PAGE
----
Indian-Americans face discrimination in daily lives in US: Survey

Highlighting the issue of racial profiling, Indian-Americans say that they have faced discrimination in many areas in their daily lives in the US, according to a new survey about Asian-Americans.

Overall, Asian-Americans report numerous personal experiences of discrimination
Overall, Asian-Americans report numerous personal experiences of discrimination. Photo courtesy: Wikimedia

The report released this week is part of a series titled ‘Discrimination in America’ which is based on a survey conducted for National Public Radio, the Robert Wood Johnson Foundation, and Harvard T H Chan School of Public Health, agencies reported.

Overall, Asian-Americans report numerous personal experiences of discrimination, across many areas of life. In the context of institutional forms of discrimination, a quarter or more of Asian Americans say they have been personally discriminated against because they are Asian when applying for jobs (27%), when being paid equally or considered for promotions (25%), and when trying to rent or buy housing (25%).

About 1 in 10 Asian-Americans report that they or a family member have been unfairly stopped or treated by the police because they are Asian. But on the basis of ethnicity, Indian-Americans reported unfair police stops or treatment eight times more often than Chinese-Americans, it said.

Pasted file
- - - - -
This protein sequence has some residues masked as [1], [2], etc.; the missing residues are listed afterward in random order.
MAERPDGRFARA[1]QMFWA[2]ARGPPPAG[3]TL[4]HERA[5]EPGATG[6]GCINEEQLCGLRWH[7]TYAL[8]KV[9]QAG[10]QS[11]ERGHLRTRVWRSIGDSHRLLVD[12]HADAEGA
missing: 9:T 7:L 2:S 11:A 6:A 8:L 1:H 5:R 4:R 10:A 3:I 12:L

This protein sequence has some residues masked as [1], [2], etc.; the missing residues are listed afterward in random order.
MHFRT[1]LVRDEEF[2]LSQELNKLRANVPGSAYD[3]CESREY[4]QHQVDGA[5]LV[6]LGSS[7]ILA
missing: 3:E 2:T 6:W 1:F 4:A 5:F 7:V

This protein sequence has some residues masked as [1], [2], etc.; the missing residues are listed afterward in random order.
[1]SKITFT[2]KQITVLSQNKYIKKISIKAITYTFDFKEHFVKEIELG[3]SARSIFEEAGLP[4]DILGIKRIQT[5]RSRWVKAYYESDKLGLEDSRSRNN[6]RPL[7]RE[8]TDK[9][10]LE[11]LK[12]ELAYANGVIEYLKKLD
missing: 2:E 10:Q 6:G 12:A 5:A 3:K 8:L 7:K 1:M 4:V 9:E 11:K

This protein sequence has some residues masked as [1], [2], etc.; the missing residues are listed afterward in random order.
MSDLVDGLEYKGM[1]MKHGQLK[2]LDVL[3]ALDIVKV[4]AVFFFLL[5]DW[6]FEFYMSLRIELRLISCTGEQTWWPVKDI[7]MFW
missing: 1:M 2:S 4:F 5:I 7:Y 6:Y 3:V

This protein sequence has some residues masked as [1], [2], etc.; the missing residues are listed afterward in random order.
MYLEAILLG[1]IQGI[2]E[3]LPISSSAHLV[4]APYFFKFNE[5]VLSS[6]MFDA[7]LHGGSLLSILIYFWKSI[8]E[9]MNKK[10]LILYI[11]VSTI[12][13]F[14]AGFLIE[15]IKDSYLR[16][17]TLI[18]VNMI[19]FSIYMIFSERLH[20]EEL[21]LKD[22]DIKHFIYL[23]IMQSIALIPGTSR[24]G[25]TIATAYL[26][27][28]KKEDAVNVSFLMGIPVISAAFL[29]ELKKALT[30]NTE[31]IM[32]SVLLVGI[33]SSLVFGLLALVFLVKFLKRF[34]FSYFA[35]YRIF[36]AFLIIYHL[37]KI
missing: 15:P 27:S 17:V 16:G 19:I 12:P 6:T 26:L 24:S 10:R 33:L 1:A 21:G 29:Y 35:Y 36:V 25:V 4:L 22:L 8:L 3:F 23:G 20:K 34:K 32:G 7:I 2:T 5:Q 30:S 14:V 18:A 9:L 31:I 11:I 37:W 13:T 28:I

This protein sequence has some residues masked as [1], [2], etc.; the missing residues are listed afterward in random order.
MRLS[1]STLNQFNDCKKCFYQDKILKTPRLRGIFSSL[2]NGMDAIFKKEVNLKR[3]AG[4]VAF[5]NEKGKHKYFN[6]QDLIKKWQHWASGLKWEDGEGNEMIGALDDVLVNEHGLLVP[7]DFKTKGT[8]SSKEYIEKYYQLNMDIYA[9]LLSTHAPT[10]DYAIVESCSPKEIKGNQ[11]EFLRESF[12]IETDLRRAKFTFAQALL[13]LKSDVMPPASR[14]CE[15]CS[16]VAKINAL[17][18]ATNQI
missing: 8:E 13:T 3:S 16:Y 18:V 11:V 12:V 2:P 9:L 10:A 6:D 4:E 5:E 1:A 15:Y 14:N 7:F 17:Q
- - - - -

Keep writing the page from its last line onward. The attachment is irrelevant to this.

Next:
Indian-American survey.
Courtesy: Harvard T H Chan School of Public Health

Indian-Americans are significantly more likely (17%) than Chinese Americans (2%) to say they or a family member have been unfairly stopped or treated by the police because they are Asian, the results of the survey showed.

"Our poll shows that Asian-American families have the highest average income among the groups we have surveyed, and yet the poll still finds that Asian-Americans experience persistent discrimination in housing, jobs, and at college," said Robert Blendon, Professor at Harvard T H Chan School of Public Health, who co-directed the survey.

"Over the course of our series, we are seeing again and again that income is not a shield from discrimination," Blendon said.

Prof Robert Blendon.
Prof Robert Blendon. Photo courtesy: HSPH

According to immigration status, the survey said non-immigrant Asian-Americans are more than three times as likely to say they have experienced violence because they are Asian and more than twice as likely to say they have been threatened or non-sexually harassed because they are Asian.

Non-immigrant Asian-Americans are significantly more likely than immigrant Asian Americans to say they have experienced these forms of discrimination, the findings said.

A quarter or more of Asian-Americans in the survey said they experienced anti-Asian discrimination in employment and when seeking housing.

The survey was conducted between January 26 and April 9, 2017, among a nationally representative sample of 3,453 adults aged 18 or older.

Author
Tushaar Kuthiala
Tushaar Kuthiala – Senior Writer

Tushaar has five years experience as a journalist in founding two start-up newspapers. He worked as a special correspondent based in New Delhi with Daily World, an international media organisation. He enjoys reading and writing fiction in his spare time.

 

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